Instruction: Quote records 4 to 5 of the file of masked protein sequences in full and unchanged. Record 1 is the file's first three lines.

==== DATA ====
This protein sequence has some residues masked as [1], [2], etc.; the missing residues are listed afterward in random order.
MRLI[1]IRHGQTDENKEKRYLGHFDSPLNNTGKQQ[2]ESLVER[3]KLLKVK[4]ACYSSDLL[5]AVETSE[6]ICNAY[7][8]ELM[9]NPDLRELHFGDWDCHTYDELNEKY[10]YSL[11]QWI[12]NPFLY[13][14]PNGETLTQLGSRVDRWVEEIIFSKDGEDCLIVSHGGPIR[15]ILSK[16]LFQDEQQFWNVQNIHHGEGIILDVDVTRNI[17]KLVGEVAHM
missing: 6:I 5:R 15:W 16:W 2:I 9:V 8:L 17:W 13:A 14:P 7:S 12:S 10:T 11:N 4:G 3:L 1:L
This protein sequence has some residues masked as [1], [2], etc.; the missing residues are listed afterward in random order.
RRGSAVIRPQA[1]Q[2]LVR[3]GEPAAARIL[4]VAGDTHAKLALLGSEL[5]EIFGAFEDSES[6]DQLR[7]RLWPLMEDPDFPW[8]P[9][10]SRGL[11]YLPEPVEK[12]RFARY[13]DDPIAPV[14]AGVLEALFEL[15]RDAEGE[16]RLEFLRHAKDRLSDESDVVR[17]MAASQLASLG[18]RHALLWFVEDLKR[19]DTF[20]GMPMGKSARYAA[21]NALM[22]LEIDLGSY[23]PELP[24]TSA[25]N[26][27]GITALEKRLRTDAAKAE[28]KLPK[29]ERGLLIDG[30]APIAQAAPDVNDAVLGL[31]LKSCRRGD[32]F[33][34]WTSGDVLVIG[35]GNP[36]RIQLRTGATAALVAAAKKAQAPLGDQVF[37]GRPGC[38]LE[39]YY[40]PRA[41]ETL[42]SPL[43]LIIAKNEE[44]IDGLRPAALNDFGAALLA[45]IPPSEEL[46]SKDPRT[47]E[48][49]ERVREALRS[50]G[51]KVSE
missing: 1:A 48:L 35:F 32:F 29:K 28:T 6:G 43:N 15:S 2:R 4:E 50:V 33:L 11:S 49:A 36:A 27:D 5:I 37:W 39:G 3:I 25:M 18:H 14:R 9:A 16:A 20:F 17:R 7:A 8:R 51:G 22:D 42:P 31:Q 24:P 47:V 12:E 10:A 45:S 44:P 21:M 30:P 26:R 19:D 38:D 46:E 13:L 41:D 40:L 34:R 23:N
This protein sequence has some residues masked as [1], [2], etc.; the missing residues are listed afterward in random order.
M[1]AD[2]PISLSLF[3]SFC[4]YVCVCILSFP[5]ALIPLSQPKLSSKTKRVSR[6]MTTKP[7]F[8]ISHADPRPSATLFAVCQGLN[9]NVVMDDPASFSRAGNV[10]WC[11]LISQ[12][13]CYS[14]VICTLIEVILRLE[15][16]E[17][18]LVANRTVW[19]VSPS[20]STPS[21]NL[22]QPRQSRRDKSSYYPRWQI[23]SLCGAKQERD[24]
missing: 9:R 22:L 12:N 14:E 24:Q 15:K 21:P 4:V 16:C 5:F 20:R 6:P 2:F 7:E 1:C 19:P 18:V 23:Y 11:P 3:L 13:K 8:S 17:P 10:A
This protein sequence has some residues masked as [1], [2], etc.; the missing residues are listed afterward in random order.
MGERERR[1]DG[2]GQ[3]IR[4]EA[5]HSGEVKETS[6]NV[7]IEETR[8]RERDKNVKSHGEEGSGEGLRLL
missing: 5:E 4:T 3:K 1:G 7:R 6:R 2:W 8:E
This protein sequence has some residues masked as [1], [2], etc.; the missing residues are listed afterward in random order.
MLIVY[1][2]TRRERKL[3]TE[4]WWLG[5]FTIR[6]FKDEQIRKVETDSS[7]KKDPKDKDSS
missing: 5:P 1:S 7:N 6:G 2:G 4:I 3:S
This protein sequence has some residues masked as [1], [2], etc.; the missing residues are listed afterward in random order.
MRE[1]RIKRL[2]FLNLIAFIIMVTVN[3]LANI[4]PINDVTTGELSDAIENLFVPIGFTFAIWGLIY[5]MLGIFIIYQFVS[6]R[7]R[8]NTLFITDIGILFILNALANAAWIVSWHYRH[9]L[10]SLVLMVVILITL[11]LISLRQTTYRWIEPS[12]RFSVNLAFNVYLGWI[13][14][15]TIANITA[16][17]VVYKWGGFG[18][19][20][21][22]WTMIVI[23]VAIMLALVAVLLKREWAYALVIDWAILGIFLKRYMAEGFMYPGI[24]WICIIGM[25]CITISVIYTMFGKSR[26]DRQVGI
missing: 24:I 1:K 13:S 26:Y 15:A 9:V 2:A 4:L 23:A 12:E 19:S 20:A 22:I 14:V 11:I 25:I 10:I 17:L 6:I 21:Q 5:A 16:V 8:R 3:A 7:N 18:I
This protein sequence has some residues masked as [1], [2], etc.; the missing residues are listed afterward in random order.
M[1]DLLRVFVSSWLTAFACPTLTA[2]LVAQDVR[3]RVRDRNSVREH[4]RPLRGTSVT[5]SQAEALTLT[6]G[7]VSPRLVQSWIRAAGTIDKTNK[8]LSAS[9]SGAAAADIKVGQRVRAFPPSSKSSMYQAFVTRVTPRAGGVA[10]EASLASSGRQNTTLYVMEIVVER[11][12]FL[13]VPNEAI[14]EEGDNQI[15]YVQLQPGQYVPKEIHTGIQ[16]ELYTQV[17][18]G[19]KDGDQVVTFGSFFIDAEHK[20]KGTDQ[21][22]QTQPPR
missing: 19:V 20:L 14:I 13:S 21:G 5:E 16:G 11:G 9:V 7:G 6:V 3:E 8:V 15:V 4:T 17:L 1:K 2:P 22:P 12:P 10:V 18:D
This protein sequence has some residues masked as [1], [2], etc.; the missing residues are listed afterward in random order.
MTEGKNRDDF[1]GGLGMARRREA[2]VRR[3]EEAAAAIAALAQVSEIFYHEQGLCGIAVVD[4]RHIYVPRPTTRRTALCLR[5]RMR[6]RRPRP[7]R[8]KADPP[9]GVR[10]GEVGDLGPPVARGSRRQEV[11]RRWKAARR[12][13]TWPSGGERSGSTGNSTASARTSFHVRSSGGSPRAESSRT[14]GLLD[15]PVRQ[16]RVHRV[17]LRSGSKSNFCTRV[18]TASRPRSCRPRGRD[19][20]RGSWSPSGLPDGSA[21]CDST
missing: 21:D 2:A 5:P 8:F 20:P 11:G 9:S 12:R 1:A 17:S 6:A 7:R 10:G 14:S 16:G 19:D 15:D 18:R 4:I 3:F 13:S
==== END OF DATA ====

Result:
This protein sequence has some residues masked as [1], [2], etc.; the missing residues are listed afterward in random order.
MGERERR[1]DG[2]GQ[3]IR[4]EA[5]HSGEVKETS[6]NV[7]IEETR[8]RERDKNVKSHGEEGSGEGLRLL
missing: 5:E 4:T 3:K 1:G 7:R 6:R 2:W 8:E
This protein sequence has some residues masked as [1], [2], etc.; the missing residues are listed afterward in random order.
MLIVY[1][2]TRRERKL[3]TE[4]WWLG[5]FTIR[6]FKDEQIRKVETDSS[7]KKDPKDKDSS
missing: 5:P 1:S 7:N 6:G 2:G 4:I 3:S